Grace Joel Retirement Village received a very special present to celebrate its 20th birthday this week – an original Grace Joel painting entitled Portrait of a Young Woman.
The painting was gifted to the village by a generous resident who preferred to remain anonymous, and will be displayed in the reception area.
Two residents, Cliff Hart and Bruce Anderson, unveiled the painting and went on to share their historical perspectives and memories of Grace Joel Retirement Village and the surrounding area.
After an introduction by Village Manager Murray Parkes, who gave a brief history of the building’s evolution and the privilege it had been to spend five years in the role, Bruce went on to reveal his very special connections with the site.
“In 1937 my parents purchased a half-acre right of way section at 180 St Heliers Bay Road which is now part of the Grace Joel site and I lived on that property for the first 20 years of my life,” he said.
“We were surrounded by small farms in those days and a huge Chinese market gardens stretched from our back boundary right through to Mt Taylor.
“As a youth I milked cows on what is now the bowling green of Grace Joel village!”
Resident Bruce Anderson points out where his family's property was in relation to the Seventh Day Adventist Hospital (above) and (below) residents filled out the lounge to celebrate the special milestone.
Bruce then went on to mention a list of residents who now all live on what was once his family’s land.
When the Seventh Day Adventist Church purchased the land at 184 St Heliers Bay Road in 1974 Bruce’s father was the Fletchers construction manager in charge of building the hospital.
The reception area and medical centre next door were added in 1992 and at one stage the Adventist manager who came to run the hospital was a tenant in his father’s house.
Bruce then described how Ryman then approached the Seventh Day Adventist Hospital in 1999 and took it over and remodelled it, and Kevin Hickman negotiated with Bruce and his brother to buy his parents’ property before reopening the village in 2002.
Bruce’s connections didn’t end there though. Both his parents went on to move into the care centre and lived out their final years in the resthome and hospital.
Bruce said he believes he and his wife Margaret are the only residents at the village to have parents living there before them. He was also highly complementary of the village team and thanked them for the eight happy years they had spent there.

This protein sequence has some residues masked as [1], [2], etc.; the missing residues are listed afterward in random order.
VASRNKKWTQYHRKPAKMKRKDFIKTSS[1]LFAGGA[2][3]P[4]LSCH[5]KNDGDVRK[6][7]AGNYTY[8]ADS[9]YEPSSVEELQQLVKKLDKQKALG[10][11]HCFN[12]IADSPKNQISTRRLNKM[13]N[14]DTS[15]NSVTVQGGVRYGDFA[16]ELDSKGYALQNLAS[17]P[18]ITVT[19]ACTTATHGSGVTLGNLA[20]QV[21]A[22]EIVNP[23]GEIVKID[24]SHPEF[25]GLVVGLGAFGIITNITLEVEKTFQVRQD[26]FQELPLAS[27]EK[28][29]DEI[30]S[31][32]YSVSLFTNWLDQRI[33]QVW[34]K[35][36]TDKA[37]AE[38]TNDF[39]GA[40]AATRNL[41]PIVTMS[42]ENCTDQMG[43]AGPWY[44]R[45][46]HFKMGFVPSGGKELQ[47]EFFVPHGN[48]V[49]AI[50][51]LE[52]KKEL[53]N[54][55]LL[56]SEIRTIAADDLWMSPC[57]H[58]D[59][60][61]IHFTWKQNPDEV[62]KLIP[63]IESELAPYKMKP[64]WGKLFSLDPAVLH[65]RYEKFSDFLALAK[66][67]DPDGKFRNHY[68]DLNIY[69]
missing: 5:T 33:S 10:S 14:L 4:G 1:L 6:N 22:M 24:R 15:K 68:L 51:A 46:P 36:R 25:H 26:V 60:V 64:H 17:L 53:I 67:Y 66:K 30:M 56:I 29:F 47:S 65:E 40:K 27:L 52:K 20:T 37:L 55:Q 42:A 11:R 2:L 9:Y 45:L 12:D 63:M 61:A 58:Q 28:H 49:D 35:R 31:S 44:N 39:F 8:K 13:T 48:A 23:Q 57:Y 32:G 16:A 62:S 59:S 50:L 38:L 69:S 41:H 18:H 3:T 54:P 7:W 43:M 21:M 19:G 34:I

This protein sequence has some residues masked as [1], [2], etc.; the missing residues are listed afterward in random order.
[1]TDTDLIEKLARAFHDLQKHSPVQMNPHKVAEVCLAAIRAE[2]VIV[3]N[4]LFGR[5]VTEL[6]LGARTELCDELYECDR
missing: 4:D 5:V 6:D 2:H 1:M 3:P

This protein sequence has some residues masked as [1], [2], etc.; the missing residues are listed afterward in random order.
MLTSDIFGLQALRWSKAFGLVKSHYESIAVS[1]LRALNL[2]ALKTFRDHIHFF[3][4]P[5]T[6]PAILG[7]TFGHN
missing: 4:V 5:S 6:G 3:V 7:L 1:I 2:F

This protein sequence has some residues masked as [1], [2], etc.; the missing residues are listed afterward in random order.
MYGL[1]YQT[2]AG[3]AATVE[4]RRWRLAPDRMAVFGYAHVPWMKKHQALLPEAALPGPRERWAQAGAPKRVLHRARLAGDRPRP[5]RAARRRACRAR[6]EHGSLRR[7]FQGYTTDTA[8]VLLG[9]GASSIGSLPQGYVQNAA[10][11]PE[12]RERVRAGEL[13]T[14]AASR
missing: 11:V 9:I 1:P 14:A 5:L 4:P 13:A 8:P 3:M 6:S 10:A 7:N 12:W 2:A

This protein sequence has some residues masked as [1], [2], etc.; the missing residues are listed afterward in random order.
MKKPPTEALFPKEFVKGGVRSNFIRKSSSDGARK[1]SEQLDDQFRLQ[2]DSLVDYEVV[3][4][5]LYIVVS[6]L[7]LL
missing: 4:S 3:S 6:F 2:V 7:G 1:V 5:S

Next to speak was the village’s longest serving resident, Cliff Hart. Cliff and his wife Judy were the third residents to move into Grace Joel, on 28th August 2002, settling into Apartment 8.
He used to do all the x-ray work at the Seventh Day Adventist Hospital and said two of the hospital staff members were now residents in the Grace Joel care centre.
“In the 20 years I have been here there have been 17 managers would you believe?”
Longest-serving resident Cliff Hart joins Sales Advisor Jackie O'Fee to cut the cake (above) and (below), with Village Manager Murray Parkes to unveil a commemorative plaque.
He credited previous Village Manager Paul Sutton for ‘straightening things out beautifully’: “He was the first one who had the management, staff and residents on an even keel.”
Cliff recalled fantastic activities and events over the years, including flower shows, fashion parades, a mock wedding and Dame Malvina Major performing in the atrium.
Cliff’s other observations were that people were leaving it longer to move into the village and with other providers building nearby plus a new Ryman village being built in Kohimarama there would soon be five big retirement villages in the area.
The residents laughed when Cliff said his family, including well-known New Zealander Graeme Hart, was initially not happy about his parents’ decision to move into the village.
“When we bought the place, the family were not terribly happy. Our son and son-in-law, their reaction was ‘look at what you’re doing, we’ve lost all our money’. Well, that is nonsense,” he laughed.
Their view quickly changed however.
“My son said to me 'Dad, I know you’re honest and if at the end of 12 months you think you’ve made the wrong move I know you’ll say so and if I’m wrong I’ll say so’.
“We got to 11 months and I said ‘Graeme, it’s only one month to go.’ He said ‘Oh, I gave that away six months ago!’”
Finally, Cliff was invited to unveil a special plaque to commemorate the anniversary, which he did with the words: “May the Lord bless this ship and all those who sail in her!”
The Seventh Day Adventist Hospital which was originally built at a cost of $2.29million.